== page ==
Recently, India’s space agency, ISRO, has been making announcements with its groundbreaking missions. Not even two weeks have passed since the historic success of Chandrayaan 3, and ISRO is already gearing up to make history once again. This time, their goals are set on the Sun with the Aditya L1 mission. In this blog post, we will go into the depths of this extraordinary mission and explore how it’s set to change our knowledge of the Sun.
Aditya L1 Mission Overview
Aditya L1 is India’s first mission designed especially to study the Sun. Unlike Chandrayaan’s moon landing, Aditya L1 will not touch down on the Sun’s surface. Instead, it will watch our nearest star from a distance. In fact, during its mission, Aditya L1 will be closer to Earth than the Sun itself. After launch, the spaceship will journey approximately 1.5 million kilometers away from Earth and enter orbit around the Lagrange point L1 in a halo orbit. It will take roughly four months to reach this point, and once it gets, it will remain there for an impressive five-year mission duration, dedicated to studying the Sun. This dual job as a spacecraft and space observatory sets Aditya L1 apart.
Understanding Lagrange Points
Before we dive further into the Aditya L1 mission, let’s discuss the idea of Lagrange points. These are unique places in space where the gravitational pulls of two celestial bodies, in this case, the Sun and Earth, balance out. When we study the Sun-Earth system, there are five Lagrange points, as shown in the diagram below.
These places provide exceptional benefits, including spacecraft stability and constant observation. When a spacecraft is positioned at a Lagrange point, the gravitational pulls of Earth and the Sun cancel out the orbital motion, allowing for stability with minimal effort. This stability is important for conducting long-duration missions. Additionally, a spacecraft put at Lagrange point L1, for example, has an uninterrupted view of both the Earth and the Sun, as they never hide in each other’s shadows. This is in stark contrast to spacecraft in lunar or Earth orbits, which often face times of obscured visibility.
Aditya L1 at Lagrange Point L1
Aditya L1’s mission importance lies in its position at Lagrange point L1. This strategic location, where it gets its name, Aditya L1, has been picked for a reason. Other space agencies that have sent solar telescopes before, such as the Solar and Heliospheric Observatory (SOHO), have also been positioned at L1. The proximity to Earth and the uninterrupted view of the Sun and its activities make L1 and its counterpart, L2, the most important Lagrange points for solar observations.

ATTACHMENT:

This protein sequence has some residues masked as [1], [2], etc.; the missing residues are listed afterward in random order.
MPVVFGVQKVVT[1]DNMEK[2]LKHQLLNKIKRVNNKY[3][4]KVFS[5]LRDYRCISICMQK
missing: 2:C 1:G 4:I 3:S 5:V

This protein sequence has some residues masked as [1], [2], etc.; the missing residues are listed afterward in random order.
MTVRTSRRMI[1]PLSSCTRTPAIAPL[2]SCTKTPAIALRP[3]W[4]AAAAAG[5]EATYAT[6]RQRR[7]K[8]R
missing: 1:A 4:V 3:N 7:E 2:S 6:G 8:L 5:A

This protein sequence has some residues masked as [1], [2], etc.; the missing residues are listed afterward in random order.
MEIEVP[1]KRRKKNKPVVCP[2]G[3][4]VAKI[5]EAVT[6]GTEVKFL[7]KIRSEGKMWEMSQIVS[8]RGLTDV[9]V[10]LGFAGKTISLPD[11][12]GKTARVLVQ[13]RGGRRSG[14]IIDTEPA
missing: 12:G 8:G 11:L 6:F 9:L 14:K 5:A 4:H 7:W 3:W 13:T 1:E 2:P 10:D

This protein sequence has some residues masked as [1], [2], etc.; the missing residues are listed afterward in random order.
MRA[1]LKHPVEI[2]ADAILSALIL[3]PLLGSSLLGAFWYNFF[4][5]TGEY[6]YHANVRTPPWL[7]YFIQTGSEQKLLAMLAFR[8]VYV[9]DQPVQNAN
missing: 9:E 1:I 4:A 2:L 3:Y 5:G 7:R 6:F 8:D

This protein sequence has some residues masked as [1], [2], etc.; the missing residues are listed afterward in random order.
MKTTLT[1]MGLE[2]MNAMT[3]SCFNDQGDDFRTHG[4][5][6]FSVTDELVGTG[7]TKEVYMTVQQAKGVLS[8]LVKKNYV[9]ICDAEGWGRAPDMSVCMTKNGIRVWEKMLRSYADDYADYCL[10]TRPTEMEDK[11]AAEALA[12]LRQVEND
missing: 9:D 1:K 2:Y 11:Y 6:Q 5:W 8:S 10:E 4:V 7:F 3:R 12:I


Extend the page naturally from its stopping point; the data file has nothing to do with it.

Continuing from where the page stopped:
What Aditya L1 Will Study
To understand what Aditya L1 wants to study about the Sun, let’s first appreciate the sheer magnitude of our star. The Sun’s diameter is a staggering 109 times greater than that of Earth, and it weighs a colossal 333,000 times more than our world. To put it in perspective, you could fit 1.3 million Earths inside the Sun.
Just like the Earth, the Sun comprises different layers, including a core where nuclear fusion reactions produce the energy responsible for sunlight and heat. The core’s temperature can soar up to 15 million degrees Celsius. Beyond the core, there’s the radiation zone, which forms 70% of the Sun’s radius, followed by the convective zone, making up approximately 30% of the radius.
The surface of the Sun, known as the Photosphere, is where we typically observe it from the Earth. Interestingly, the Sun doesn’t possess a solid surface like Earth; instead, it consists of hot clouds and plasma. The Photosphere’s temperature is relatively cooler at 5,500°C. Moving outward, we meet the Chromosphere, where temperatures start to rise again, reaching up to 20,000°C. Above this, there’s the Transition Region, followed by the outermost layer, the Corona, which includes extremely hot plasma at temperatures ranging from 1 to 3 million degrees Celsius.